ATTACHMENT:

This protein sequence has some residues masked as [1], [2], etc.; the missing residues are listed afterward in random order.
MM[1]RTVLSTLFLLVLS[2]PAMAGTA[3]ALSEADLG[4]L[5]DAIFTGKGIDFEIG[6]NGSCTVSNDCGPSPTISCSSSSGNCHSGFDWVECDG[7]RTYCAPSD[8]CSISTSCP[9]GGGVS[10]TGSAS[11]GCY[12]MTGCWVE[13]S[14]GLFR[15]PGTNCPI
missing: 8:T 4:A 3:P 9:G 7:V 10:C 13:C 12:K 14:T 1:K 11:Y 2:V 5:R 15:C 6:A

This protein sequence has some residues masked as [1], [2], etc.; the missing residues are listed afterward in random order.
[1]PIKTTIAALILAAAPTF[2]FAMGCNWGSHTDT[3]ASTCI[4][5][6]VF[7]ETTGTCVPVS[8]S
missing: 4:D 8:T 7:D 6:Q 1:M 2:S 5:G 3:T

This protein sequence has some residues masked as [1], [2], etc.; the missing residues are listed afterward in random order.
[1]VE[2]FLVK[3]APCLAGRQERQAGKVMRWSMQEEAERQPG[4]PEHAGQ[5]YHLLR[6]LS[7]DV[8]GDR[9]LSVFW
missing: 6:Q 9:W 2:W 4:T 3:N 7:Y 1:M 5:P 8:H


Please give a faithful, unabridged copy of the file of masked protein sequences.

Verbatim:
This protein sequence has some residues masked as [1], [2], etc.; the missing residues are listed afterward in random order.
MM[1]RTVLSTLFLLVLS[2]PAMAGTA[3]ALSEADLG[4]L[5]DAIFTGKGIDFEIG[6]NGSCTVSNDCGPSPTISCSSSSGNCHSGFDWVECDG[7]RTYCAPSD[8]CSISTSCP[9]GGGVS[10]TGSAS[11]GCY[12]MTGCWVE[13]S[14]GLFR[15]PGTNCPI
missing: 8:T 4:A 3:P 9:G 7:V 10:C 13:C 12:K 14:T 1:K 11:Y 2:V 5:R 15:C 6:A

This protein sequence has some residues masked as [1], [2], etc.; the missing residues are listed afterward in random order.
[1]PIKTTIAALILAAAPTF[2]FAMGCNWGSHTDT[3]ASTCI[4][5][6]VF[7]ETTGTCVPVS[8]S
missing: 4:D 8:T 7:D 6:Q 1:M 2:S 5:G 3:T

This protein sequence has some residues masked as [1], [2], etc.; the missing residues are listed afterward in random order.
[1]VE[2]FLVK[3]APCLAGRQERQAGKVMRWSMQEEAERQPG[4]PEHAGQ[5]YHLLR[6]LS[7]DV[8]GDR[9]LSVFW
missing: 6:Q 9:W 2:W 4:T 3:N 7:Y 1:M 5:P 8:H